Before the war, my students made plans for their future, but during the reign of ISIS, the only thing the kids worried about was their own safety. Girls married young and had children, leaving us a huge burden as education experts. We are still trying to change the thought patterns of the girls who lived during the ISIS era to understand that getting an education is worth it. ISIS taught these girls to get married and start a family – we are teaching them to go to university and build a new future.  

After three years, I returned to the Raqqa countryside to become the principal of this school. It is a personal decision not dwell too much on the war years. Regarding the past, I only wish to remember the times before 2010 and after 2023. The rest of it is not worthy of my attention.” 

Nour, 18, travels from the Kurdish zone through 20 checkpoints to a school supported by Finn Church Aid to participate in her final exams.

“My first memory of ISIS? When they prevented us girls from going to school and forced us to cover our faces. I was in the second grade. We lived here, under the rule of ISIS, for two years, until my dad found a smuggler who took us to Hama. In there I continued my schooling in the second grade. It was weird, as I was older than other students, and taller by a head’s length. 

Two female students listen to their teacher in a class room in Syria. The teacher is standing her back facing the camera.

18-year-old Nour (in the middle) had to pass through 20 checkpoints to make it to final examinations. She and her sister take turns to go to school every other year. 

We returned to the Raqqa area in 2021. Me and my sister are of different ages, but due to breaks in my education we are both going to the ninth grade. I should really be three years further in my studies. My father does not have enough money to send us both to school, meaning we have taken turns to go through the school. First, my sister continued her education, now it is my time, and my sister has prepared me for the national exams.

I live in the Kurdish zone without a public school. I woke up early in the morning and travelled here to participate in my finals. Normally this trip takes me half an hour, but it can also take as many as six hours now. There are 20 checkpoints along the way, asking a lot of questions and inspecting personal IDs.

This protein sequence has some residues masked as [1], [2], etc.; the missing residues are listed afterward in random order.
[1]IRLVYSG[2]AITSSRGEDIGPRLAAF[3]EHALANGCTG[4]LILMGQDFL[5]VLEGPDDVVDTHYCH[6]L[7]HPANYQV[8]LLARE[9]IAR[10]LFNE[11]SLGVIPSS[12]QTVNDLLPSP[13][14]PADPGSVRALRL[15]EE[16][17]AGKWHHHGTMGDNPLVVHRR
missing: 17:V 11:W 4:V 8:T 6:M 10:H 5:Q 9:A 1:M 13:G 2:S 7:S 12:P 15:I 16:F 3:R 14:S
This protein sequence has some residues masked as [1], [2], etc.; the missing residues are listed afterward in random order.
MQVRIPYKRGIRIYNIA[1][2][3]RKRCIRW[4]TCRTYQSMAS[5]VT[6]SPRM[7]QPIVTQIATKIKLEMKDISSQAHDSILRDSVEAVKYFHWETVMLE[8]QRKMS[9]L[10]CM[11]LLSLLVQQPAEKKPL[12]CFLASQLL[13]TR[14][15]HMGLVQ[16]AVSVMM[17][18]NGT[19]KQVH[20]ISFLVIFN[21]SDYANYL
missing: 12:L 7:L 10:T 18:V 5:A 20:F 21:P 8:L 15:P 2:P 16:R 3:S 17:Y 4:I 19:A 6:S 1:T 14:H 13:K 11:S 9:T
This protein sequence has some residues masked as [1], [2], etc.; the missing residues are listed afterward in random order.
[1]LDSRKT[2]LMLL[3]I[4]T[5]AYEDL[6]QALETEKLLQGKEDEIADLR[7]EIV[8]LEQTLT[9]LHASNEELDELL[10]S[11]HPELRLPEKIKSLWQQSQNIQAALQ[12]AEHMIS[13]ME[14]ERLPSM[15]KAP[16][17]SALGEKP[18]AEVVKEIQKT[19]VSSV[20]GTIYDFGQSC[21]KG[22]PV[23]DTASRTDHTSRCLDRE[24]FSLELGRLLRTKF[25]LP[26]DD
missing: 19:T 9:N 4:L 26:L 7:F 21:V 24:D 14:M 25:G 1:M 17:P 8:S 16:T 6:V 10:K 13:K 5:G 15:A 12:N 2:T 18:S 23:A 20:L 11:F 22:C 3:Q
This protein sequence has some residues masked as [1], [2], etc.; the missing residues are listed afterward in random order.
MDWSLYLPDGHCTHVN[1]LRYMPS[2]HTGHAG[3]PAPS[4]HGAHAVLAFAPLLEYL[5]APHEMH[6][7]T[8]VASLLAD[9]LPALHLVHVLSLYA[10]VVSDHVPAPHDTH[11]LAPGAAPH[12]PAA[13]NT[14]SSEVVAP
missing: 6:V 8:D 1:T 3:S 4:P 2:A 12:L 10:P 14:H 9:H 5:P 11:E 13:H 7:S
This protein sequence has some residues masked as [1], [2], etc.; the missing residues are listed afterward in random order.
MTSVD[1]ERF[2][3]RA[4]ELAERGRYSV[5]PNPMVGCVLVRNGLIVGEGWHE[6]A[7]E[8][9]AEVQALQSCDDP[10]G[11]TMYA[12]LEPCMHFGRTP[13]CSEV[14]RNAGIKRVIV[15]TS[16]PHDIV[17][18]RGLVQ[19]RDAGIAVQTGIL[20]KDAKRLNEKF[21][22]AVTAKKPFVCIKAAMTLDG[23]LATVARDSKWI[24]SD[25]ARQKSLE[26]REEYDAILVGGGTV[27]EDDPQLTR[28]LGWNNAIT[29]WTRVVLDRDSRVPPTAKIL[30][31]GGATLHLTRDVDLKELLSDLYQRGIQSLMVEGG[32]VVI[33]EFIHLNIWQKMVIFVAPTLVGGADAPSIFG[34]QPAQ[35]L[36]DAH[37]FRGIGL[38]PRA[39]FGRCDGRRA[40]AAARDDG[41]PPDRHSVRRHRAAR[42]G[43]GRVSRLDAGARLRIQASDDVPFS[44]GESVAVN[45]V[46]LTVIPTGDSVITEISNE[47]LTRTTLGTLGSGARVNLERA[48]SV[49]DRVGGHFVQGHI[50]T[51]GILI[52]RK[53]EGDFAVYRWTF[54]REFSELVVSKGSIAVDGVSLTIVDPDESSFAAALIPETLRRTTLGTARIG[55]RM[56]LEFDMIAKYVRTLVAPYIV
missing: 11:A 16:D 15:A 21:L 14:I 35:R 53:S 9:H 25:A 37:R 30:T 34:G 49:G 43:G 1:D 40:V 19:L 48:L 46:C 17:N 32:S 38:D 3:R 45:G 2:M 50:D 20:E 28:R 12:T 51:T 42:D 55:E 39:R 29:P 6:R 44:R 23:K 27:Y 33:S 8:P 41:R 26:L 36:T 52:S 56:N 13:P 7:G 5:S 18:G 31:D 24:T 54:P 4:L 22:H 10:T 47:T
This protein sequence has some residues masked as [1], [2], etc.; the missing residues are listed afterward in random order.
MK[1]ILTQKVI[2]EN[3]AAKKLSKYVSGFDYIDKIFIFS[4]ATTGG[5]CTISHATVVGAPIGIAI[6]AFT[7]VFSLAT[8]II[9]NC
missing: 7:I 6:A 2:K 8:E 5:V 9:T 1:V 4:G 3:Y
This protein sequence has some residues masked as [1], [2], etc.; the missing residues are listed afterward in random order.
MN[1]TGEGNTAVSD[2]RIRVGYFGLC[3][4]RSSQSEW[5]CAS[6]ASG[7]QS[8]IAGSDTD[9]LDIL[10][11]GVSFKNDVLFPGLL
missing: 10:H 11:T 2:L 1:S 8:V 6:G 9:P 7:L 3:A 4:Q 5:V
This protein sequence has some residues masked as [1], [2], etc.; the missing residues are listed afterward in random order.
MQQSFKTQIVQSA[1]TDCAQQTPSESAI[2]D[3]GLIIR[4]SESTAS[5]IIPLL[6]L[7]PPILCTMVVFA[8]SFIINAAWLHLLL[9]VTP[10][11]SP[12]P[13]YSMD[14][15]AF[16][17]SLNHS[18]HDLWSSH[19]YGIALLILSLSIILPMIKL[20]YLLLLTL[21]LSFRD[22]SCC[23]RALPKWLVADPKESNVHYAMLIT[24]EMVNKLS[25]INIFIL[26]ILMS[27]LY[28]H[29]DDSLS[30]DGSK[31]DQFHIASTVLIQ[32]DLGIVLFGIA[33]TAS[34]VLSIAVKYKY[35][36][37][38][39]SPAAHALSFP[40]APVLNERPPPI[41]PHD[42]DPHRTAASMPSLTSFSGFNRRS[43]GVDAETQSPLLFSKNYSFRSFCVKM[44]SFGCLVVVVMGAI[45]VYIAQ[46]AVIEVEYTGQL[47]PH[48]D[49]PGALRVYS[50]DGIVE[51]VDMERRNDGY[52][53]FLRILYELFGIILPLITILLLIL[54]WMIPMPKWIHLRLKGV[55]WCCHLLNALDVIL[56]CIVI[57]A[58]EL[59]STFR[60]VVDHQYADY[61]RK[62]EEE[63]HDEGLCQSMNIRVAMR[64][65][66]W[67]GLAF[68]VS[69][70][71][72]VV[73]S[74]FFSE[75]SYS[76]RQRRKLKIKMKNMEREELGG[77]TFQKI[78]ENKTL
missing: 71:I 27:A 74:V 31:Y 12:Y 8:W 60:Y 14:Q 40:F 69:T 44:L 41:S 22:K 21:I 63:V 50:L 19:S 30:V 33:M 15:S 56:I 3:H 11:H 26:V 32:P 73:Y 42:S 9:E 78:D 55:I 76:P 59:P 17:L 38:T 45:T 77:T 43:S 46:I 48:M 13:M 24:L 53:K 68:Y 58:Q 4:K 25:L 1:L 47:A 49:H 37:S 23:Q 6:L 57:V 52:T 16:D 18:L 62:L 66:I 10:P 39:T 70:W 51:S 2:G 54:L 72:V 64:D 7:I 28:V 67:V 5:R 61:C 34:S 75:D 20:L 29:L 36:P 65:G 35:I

I spent this morning afraid I could not make it through the checkpoints in time. In that case, I could not have made it to the final exams and would have had to remain out of school for a year. All this trouble – I go through it just to get a Syrian final certificate from school.

I want to finish my education but also fear that my family’s financial situation will prevent it. I find the higher-grade tests challenging. I need a real teacher – just studying with my sister is not sufficient. Travelling between different regions is also expensive and takes its toll.

During the rule of ISIS, girls married at 13–15, and this became normalized. I am now 18 years old and already feel too old to be wanted. I want to continue my studies, and my father fully supports me. He does not want to marry too young.”

Amina, 14, went to a secret school held by her dad, but only learned to count and write years later. Now she is one of the best students at her school.

“I do not think I had a broken childhood. ISIS came when I was four. Those were bad, frightening times, times when we could not sleep at night or go out with my mom due to being female. When we needed something from the markets, my dad had to go out and get it.

When terrorists finally left the Raqqa area and I could start my schooling, I was 8. I could not write or count, but my father, who is a teacher, supported me. Even during the ISIS rule, my dad tried to teach me and my neighbors’ children in secret. ISIS found out and threatened my father over it. They also tried to force my dad to send them to one of their ”schools,” but my dad was very strictly against it.

I was eight years old when the terrorists left. I have worked hard to make up for the gaps in my education since then. Just this morning, I participated in the national test for the ninth graders despite being younger than the others. I am an excellent student – one who is always getting the best grades.

A Syrian teenage girl smiles at camera in a class room.

When terrorists finally left the Raqqa area and I could start my schooling, I was 8. I could not write or count, says 14-year-old Amina.

I will continue my studies, and I am ready to walk to the nearest girls’ high school even if it takes 45 minutes to get there. In the future, I want to train myself to be a pediatrician to help kids who have gone through war. And I want to remain in the vicinity of Raqqa – this is my home.”

Text: Ulriikka Myöhänen
Photos: Antti Yrjönen
Translation: Tatu Ahponen

Finn Church Aid is repairing damaged schools in Raqqa and supporting students and teachers with cash grants. Among those receiving grants are teachers and students travelling to school finishing exams from the Kurdish area. The work happens together with the Syria Humanitarian Fund, under the UN.